4 out of 4 stars
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There is true pain and heart-wrenching grief when it comes to having a stillborn baby. Unfortunately, this is something that does affect a number of families. In the non-fiction text, Forever King: Surviving the Loss of my Unborn Child, Diana Sims gives those who have experienced this pain encouragement and belief that they will smile again.
Diana had the unfortunate experience in giving birth to a stillborn baby boy. She had named him King Josiah Sims. Feeling grief, despair, and lost, Diana’s motivation to leave her house and participate in social outings dwindled quickly. But, with the help of her supporting family and her faith in God, Diana comes out in the end like a shining star and has been able to find peace once more.
Written in the first-person, Sims opens up to what, I’m sure, many women feel when they have a miscarriage. Her thoughts and actions are extremely relatable, and it is easy to see this book being motivating and inspirational to many.
Though not specifically stated, there are three clear sections in this read. The first would be chapters one through three as it depicts the events after Sims’s miscarriage. These first few chapters describe some of the pain that Sims went through. The next group of chapters would be four through nine, where Sims dives deeper into her relationship and faith in God. Throughout these chapters, she weaves in Bible scriptures and takes the readers on her journey to peace and promise for a better tomorrow. The last part would consist of chapter ten, which sums up general advice she provides her target audience.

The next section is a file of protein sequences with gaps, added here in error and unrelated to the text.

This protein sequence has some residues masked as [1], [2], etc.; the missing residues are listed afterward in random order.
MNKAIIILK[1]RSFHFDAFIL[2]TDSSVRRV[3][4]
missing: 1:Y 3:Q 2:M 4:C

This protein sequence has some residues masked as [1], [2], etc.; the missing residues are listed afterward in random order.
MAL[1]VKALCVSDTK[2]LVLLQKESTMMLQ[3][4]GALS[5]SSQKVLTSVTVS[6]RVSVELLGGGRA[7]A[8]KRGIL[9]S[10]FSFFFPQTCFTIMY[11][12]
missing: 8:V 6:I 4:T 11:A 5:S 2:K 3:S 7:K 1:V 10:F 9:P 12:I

What is great about this read is its brevity. I can only imagine that those who are the target audience would not want to read neither a heavy nor a dense book about obtaining positivity in your life when giving birth to a stillborn.
The only part of this inspiring read that could be improved would be the beginning first chapters, where I felt like the author was somewhat distant. Of course, it could have been the fact that she was discussing a part of her life that was devastating and knows that women who have had miscarriages might not want to fully relive the pain. Therefore, the distant tone-of-voice might have been on purpose in this section. Though I am happy to say that the rest of the book, her voice is more open, inviting, and uplifting.
With messages of not blaming yourself, seeking faith in God, and being open to express your emotions to others, I am sure this lovely short read will reach many hearts. I happily give Forever King a 4 out of 4 stars and recommend it to those who have had the sad experience of a miscarriage, families or friends that have been affected by this, or even to those who would like to have children and might want this as a reference in case they need a lending hand in the future. For those who read this book, please be aware that God is spoken a number of times here, so if you are not a believer, these chapters may not be comfortable for you.
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